Although there was a large dispersion of the measurements of vascular densities in the different grades of peripheral nonperfusion on FA (Figure 3), statistical analyses showed a significant correlation between peripheral nonperfusion on FA and the automatically quantified macular whole en face vascular density in the SCP (Pearson correlation coefficient (r) = −0.244, P = 0.050) and DCP (r = −0.287, P = 0.021). Correlations were also found between the FAZ area and peripheral nonperfusion (r = 0.260, P = 0.037) and between the qualitative grading of nonperfusion in both plexus and peripheral nonperfusion on FA (r = 0.583, P < 0.001 in the SCP). In BRVO, the vascular density in the ETDRS sector of the occlusion (inferior or superior) in the SCP was correlated with the extent of peripheral nonperfusion on FA (P = 0.033). However, peripheral nonperfusion was not correlated with either age or visual acuity.
Visual acuity was correlated with several measurements of vascular densities in the SCP (r = −0.389, P = 0.003 for the whole en face vascular density) and DCP (r = −0.399, P = 0.002 for the whole en face vascular density) but not with FAZ area.
Based on our results, we tried to define a threshold value of vascular density on OCTA that could estimate the extent of peripheral nonperfusion on FA. In the CRVO subgroup (n = 28), when the whole en face vascular density in the DCP was more than 46%, there was peripheral nonperfusion of one quadrant or more in only 1 of 13 (7.7%) eyes versus 10 of 15 (66.6%) eyes when vascular density was less than 46%. This difference was statistically significant (P = 0.002).
In the BRVO subgroup (n = 37), when we analyzed only the affected side (superior sector for superior BRVO and inferior sector for inferior BRVO), we found that when the vascular density in the DCP was less than 46%, there was presence of peripheral retinal nonperfusion in 16/17 eyes (94%) versus in 15/20 eyes (75%) when the vascular density was more than 46% (P = 0.13).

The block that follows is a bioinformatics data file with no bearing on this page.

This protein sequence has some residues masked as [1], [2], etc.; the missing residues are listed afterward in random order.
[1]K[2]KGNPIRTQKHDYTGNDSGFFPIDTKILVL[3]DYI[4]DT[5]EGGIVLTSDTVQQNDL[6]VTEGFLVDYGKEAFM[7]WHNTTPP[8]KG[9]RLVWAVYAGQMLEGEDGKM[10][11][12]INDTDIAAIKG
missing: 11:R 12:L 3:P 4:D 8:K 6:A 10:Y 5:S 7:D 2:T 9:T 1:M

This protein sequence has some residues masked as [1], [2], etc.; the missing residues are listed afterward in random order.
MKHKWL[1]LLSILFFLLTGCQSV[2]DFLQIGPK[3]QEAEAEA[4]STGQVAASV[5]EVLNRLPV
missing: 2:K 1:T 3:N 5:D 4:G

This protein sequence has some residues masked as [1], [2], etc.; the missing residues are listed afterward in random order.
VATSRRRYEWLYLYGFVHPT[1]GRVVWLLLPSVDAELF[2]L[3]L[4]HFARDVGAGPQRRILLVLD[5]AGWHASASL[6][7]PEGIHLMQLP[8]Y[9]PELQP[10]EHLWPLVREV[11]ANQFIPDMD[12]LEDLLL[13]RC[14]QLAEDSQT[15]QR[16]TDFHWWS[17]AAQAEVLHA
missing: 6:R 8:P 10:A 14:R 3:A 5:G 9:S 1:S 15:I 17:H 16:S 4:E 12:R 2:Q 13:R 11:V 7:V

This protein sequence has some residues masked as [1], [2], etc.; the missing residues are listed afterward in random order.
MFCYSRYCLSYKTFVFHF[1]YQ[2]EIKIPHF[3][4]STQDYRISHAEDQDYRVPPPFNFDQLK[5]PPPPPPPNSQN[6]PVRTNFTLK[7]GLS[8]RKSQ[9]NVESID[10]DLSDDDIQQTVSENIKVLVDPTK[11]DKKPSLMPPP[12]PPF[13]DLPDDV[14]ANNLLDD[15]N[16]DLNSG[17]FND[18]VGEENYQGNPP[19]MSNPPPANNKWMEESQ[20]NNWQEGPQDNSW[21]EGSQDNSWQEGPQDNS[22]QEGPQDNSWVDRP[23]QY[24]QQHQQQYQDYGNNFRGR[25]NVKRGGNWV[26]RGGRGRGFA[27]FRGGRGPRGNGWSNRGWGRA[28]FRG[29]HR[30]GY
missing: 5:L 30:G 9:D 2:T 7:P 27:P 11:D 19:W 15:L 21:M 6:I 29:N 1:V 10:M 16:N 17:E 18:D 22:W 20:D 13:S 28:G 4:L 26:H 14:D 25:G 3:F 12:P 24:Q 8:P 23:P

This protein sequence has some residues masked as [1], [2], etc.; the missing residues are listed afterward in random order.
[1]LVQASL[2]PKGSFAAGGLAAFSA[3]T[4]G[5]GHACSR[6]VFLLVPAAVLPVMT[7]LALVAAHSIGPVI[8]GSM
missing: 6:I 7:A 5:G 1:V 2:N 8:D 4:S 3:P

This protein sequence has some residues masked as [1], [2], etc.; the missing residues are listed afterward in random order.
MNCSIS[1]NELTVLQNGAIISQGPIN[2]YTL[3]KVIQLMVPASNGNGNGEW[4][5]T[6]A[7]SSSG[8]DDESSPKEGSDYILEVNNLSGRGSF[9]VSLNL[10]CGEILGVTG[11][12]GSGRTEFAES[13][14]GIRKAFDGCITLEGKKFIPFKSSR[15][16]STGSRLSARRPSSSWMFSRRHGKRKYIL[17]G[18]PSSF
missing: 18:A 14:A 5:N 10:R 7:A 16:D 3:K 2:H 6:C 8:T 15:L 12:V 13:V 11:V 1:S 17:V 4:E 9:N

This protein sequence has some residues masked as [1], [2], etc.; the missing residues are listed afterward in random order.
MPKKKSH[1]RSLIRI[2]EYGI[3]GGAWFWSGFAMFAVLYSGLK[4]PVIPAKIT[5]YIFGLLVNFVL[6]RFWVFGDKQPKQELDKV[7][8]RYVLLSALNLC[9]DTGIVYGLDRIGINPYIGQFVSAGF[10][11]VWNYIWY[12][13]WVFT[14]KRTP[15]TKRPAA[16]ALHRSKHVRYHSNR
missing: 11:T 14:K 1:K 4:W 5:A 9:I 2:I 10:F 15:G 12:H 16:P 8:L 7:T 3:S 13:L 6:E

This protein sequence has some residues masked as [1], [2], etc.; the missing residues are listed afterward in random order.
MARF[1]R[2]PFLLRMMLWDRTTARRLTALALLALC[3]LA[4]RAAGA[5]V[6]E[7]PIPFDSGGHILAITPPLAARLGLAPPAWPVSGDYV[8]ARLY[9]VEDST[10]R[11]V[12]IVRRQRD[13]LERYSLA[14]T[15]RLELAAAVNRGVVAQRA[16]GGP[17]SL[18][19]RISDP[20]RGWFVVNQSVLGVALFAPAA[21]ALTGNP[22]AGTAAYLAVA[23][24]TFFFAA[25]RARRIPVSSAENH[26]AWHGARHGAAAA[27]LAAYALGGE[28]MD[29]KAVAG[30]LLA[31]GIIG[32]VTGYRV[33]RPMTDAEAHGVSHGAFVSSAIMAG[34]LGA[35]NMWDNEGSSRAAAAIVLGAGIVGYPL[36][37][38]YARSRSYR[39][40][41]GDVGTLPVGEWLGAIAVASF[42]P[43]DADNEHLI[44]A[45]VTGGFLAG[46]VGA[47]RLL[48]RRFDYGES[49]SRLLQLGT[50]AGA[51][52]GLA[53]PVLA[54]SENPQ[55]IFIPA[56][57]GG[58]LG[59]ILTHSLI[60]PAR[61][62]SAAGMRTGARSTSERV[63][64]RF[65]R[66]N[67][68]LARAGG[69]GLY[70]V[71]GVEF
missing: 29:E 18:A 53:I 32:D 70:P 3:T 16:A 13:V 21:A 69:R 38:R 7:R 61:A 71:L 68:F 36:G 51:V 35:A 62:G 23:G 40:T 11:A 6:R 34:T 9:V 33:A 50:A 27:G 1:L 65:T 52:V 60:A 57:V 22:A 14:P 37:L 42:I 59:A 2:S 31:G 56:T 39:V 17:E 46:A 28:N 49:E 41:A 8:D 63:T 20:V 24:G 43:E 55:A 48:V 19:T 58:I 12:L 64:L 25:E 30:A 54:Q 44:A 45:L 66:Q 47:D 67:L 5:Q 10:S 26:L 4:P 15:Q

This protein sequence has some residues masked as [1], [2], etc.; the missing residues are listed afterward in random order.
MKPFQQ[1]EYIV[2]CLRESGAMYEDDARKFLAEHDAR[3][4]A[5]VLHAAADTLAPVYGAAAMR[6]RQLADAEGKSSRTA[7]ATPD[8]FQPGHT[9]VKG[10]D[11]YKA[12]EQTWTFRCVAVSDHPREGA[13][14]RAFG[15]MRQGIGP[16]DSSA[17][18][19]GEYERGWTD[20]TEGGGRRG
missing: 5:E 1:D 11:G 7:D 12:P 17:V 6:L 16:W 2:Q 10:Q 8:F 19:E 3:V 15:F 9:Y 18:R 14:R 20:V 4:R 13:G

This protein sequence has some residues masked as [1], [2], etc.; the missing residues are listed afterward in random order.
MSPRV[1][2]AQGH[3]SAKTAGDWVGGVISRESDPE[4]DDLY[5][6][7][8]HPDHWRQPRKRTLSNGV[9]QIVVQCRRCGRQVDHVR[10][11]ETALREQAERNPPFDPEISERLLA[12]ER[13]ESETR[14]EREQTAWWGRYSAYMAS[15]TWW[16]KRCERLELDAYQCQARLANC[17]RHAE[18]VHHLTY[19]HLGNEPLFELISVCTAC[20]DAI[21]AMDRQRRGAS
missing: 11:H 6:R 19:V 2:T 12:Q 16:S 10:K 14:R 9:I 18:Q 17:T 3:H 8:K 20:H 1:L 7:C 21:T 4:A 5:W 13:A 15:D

Table 3 shows that the presence of peripheral nonperfusion and the enlargement of the FAZ were statistically correlated with whole en face vascular density in the DCP inferior to 46% (P = 0.003 and P = 0.002, respectively).
This study of 65 RVO eyes has shown, for the first time, a significant correlation between retinal peripheral nonperfusion assessed using FA and the macular vascular densities, in the SCP and DCP, measured using OCTA. The distribution of vascular densities in each grade of peripheral retinal nonperfusion showed a large dispersion and, therefore, we could not identify a clear threshold for macular vascular density beyond which retinal nonperfusion was always present.
Nevertheless, our study has enabled us to identify eyes with probable significant peripheral retinal nonperfusion that could benefit from FA. In the CRVO subgroup (n = 28), when the whole en face vascular density in the DCP was more than 46%, there was peripheral nonperfusion of one quadrant or more in only one of 13 (7.7%) eyes versus 10 of 15 (66.6%) eyes when vascular density was less than 46% (P = 0.002). Therefore, patients with vascular density inferior to 46% could benefit from FA to detect marked peripheral nonperfusion, which could be responsible for recurrent macular edema or anterior segment neovascularization according to the results of the Central Vein Occlusion Study in 1997.24
In a previous study using the same OCTA device,15 we demonstrated that the mean whole en face vascular density in healthy subjects was 52.58 ± 3.22% at the level of the SCP and 57.87 ± 2.82% at the level of the DCP. Moreover, numerous studies have previously demonstrated that vascular densities are highly decreased in patients with RVO compared with controls or with the fellow eye.16,17 Previously, our team compared the vascular density of patients with RVO with the results of healthy controls matched for age and sex, from the normative database15 and found out a statistically significant difference: mean whole en face vascular densities reached 50.9 and 56.6 in the SCP and DCP, respectively, in the control group and 46.4 and 48.1 in the RVO group (P < 0.001 for both).18,19
Our study demonstrated a strong correlation (P ≤ 0.001) between peripheral nonperfusion on FA and the qualitative evaluation of macular capillary dropout. This is consistent with a previous study that showed a correlation between qualitative evaluation of perifoveal arcade disruption on OCTA and nonperfused areas on FA.13
The current study found a correlation between macular capillary nonperfusion, vascular density, and FAZ area consistent with previous OCTA studies.14,25,26 This study also demonstrated a correlation between FAZ area and peripheral nonperfusion in the SCP (P = 0.037).